This will be Saker's second tenure as a coach in the English team, having previously helped the side to Ashes glory in 2010/11.
He'll be another Australian listed in the ranks of those working for their great rival, joining Michael Hussey, who helped England to their T20 World Cup victory last year.
Saker did, however, ply his trade with the Australian national team from 2016 to 2019 but ultimately resigned when questions arose over his potential role in the ball-tampering scandal perpetrated by Australia in South Africa in 2018.
The 56-year-old is also on staff at the Melbourne Renegades but is now readying his return to red-ball cricket at the behest of English captain Ben Stokes.
“I don't think I'll do much Test cricket, but I'm doing the Ashes,” Saker said.
“Ben (Stokes) said, ‘I'd like to get you involved in the Ashes'. Rob Key (managing director) had already floated it a little bit, but being so busy I wasn't sure if I really wanted to do it. Once Stokesy pushed it, it made it an easy decision.
“I said yes straight away because of the magnitude of the occasion. I've been involved in Ashes with both parties and the cricket is as exciting as it gets. It's the biggest Test event.”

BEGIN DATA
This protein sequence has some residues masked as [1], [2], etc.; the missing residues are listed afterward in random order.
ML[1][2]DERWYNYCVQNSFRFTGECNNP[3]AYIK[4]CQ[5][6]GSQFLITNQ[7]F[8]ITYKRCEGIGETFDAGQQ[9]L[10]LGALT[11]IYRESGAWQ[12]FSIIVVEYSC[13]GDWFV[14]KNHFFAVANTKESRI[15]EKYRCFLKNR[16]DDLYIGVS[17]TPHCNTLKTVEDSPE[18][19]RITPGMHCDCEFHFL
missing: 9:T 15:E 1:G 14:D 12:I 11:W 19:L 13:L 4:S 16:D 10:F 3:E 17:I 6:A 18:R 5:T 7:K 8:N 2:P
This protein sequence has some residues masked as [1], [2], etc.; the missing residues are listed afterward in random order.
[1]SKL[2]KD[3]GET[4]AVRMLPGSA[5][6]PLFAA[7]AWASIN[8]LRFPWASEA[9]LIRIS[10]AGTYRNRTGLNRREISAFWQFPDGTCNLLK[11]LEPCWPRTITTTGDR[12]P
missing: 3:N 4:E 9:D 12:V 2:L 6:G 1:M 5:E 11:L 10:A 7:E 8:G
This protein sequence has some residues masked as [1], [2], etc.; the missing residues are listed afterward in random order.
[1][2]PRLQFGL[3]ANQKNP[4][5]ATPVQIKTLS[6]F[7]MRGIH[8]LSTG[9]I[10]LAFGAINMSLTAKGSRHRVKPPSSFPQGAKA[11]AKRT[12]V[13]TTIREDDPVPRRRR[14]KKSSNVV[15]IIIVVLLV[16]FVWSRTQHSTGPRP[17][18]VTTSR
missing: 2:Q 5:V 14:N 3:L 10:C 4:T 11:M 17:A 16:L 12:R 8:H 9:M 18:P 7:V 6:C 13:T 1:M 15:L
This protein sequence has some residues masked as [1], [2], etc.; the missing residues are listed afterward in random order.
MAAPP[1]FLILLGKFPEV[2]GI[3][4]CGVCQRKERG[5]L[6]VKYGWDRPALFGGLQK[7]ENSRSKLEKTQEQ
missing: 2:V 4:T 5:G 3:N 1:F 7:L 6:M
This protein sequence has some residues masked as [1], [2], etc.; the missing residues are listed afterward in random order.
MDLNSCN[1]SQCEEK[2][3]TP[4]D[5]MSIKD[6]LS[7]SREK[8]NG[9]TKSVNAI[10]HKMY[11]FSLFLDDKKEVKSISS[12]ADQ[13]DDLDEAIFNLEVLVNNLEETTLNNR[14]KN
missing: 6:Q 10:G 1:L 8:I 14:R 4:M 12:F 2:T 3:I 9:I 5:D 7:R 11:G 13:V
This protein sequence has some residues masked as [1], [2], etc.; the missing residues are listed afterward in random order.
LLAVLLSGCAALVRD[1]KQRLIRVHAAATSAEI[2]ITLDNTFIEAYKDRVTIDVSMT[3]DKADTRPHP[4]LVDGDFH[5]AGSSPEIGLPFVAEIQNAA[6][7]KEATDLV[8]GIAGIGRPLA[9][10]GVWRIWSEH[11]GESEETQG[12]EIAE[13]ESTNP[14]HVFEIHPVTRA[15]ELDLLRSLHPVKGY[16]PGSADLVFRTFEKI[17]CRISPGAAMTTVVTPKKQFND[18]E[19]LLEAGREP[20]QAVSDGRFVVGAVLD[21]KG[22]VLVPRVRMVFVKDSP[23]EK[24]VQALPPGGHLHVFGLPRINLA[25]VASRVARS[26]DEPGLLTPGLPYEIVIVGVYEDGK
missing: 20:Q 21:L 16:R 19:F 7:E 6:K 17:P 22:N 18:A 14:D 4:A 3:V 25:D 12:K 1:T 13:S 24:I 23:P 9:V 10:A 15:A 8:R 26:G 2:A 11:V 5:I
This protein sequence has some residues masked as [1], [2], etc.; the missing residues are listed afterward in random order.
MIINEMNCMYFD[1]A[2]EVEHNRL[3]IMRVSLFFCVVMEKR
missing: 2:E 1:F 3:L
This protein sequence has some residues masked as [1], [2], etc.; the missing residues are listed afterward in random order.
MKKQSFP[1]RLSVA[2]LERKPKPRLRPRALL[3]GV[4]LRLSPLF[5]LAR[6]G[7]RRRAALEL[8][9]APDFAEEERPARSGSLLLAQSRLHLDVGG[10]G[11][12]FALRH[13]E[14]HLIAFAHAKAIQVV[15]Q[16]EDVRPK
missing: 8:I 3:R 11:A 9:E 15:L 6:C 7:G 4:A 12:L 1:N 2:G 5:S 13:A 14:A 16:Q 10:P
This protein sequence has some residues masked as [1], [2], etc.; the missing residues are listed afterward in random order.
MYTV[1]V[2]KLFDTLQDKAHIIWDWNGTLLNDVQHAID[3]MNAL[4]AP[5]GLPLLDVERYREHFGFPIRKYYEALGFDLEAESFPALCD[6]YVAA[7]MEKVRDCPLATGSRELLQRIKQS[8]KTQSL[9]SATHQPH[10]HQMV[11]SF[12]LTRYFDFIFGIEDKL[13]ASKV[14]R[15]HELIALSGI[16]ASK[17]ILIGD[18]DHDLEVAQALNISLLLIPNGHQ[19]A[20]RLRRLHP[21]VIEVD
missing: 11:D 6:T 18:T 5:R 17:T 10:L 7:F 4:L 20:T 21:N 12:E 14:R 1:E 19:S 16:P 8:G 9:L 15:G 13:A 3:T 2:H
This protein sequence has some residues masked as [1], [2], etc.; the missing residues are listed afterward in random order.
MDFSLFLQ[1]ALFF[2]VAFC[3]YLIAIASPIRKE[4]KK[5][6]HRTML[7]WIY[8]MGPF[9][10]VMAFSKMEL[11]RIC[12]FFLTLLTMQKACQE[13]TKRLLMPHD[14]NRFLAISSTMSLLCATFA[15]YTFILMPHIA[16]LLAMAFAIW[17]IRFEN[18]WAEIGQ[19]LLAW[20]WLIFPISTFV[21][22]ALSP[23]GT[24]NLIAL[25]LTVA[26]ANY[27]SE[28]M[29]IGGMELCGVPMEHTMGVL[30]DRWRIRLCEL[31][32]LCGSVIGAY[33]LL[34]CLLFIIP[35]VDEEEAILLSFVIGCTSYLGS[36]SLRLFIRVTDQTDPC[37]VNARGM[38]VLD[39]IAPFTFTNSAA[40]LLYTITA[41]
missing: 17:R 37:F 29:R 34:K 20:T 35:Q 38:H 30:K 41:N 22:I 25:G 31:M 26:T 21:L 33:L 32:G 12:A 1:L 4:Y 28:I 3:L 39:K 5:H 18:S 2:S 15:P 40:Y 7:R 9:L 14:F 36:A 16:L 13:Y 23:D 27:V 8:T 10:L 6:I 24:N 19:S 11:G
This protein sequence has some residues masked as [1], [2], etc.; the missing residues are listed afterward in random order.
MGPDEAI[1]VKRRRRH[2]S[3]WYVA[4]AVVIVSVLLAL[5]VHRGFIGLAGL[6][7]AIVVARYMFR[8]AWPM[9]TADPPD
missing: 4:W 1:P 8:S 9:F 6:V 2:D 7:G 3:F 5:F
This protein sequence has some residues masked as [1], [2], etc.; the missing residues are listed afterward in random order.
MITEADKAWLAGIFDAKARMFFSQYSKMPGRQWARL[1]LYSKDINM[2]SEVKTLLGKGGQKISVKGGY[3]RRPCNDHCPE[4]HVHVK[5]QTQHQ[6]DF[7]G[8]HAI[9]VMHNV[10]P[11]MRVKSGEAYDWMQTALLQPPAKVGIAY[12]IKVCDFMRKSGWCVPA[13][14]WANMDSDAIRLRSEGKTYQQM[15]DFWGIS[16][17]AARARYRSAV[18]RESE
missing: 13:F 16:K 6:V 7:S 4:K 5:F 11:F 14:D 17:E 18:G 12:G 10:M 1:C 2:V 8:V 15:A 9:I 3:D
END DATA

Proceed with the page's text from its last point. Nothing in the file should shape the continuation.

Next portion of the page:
Remarkably, Saker will already be well acquainted with two of England's primary fast-bowling weapons in James Anderson and Stuart Broad, as both worked with him during his first tenure with the side and are still representing their nation in 2023.
“Working with England the first time was so much fun,” Sakar continued.
“I'm really looking forward to the opportunity to do the Ashes with this group because they are the best team in the world to watch at the moment.
“The evolution of Jimmy and Broady, they‘re so confident in what they can do and they just go out and do it. That's what you want from your bowling group. My job is to make sure the bowlers are doing that.
“It‘s also creating an atmosphere in the dressing room that's enjoyable. There's no doubt that people are enjoying turning up to that Test team. It sounds like it's a small thing, but the dressing-room atmosphere is a huge thing in international cricket.”